Meeting needs, aiming high

Meeting needs, aiming high
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First Published: Mon, Oct 27 2008. 09 00 PM IST

Focused: Printo CEO Manish Sharma at the firm’s Jayanagar outlet.
Focused: Printo CEO Manish Sharma at the firm’s Jayanagar outlet.
Updated: Mon, Oct 27 2008. 09 00 PM IST
Printing success with a three-point business strategy
Bangalore: In 2005, when Manish Sharma was looking to start out on his own, he was clear about three things—the business had to serve both the retail and corporate segments, have the benefits of scalable technology and cater to an underserved market. The result: Printo, a retail chain offering print and related services under one roof.
Printo Document Services Pvt. Ltd, of which Sharma is chief executive and co-founder, prints documents, business cards, brochures, manuals, presentation handouts, project reports, tickets, vouchers, certificates, posters and banners. Loosely modelled on Kinko’s, a US printing retail chain, Printo aims to move customers away from the unorganized print segment.
Focused: Printo CEO Manish Sharma at the firm’s Jayanagar outlet.
For the consumer segment, it offers printing on T-shirts, mugs, mouse pads, key chains, coasters, diaries, tiles, calendars, wedding cards, party invites and greeting cards.
Sharma, 36, says he has considerable traction among both business and retail consumers. “The challenge for us now is to achieve scalability and efficiency without any compromise on our quality of services,” he adds.
Besides regular print services, Printo offers a template bank that customers can rely on to customize a print order, saving printing time and cost.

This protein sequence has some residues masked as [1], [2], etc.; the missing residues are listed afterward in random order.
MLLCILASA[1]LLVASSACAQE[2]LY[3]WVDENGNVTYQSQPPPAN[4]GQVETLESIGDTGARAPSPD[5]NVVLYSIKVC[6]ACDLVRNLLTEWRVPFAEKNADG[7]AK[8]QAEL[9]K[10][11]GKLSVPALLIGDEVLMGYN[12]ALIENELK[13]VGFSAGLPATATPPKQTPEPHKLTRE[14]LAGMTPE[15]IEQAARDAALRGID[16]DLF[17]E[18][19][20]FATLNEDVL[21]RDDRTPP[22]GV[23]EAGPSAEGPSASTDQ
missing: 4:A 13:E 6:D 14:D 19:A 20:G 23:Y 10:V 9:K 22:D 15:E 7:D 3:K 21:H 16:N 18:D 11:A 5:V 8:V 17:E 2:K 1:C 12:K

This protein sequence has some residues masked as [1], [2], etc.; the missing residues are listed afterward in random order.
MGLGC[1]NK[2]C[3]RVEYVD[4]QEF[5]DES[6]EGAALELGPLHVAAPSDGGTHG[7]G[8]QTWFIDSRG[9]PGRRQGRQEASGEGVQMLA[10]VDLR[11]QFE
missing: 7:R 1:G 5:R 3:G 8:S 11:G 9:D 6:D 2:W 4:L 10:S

Printo has 16 stores in Bangalore, Pune, Hyderabad and Mumbai (including on the premises of Infosys Technologies Ltd and Wipro Ltd) and plans to have 100 more outlets in two years. By 2013, Sharma says the chain will be 250-strong across India. Printo plans to utilize the Rs25 crore funding it raised from Sequoia Capital for expansion.
Pricing, says Printo’s CEO, is at par with the other mom-and-pop stores, as the start-up does not charge for product design. An order of, say, 100 visiting cards would cost Rs150 at Printo.
“We have come a long way from a day when one customer would visit our store. Now, we get about 1,000 customers at our 16 stores, and the conversion level is (as) high as 95%,” Sharma says.
Local printers make for able competition, says Sharma, but Printo is banking on its competitive prices, design templates, add-on services such as delivery for companies, to set it apart. Printo has a loyalty programme that offers customers a discount of 5% on a repeat purchase, for instance. Also, a customer can place an order in one city and ask for delivery in another city, where Printo has its outlets.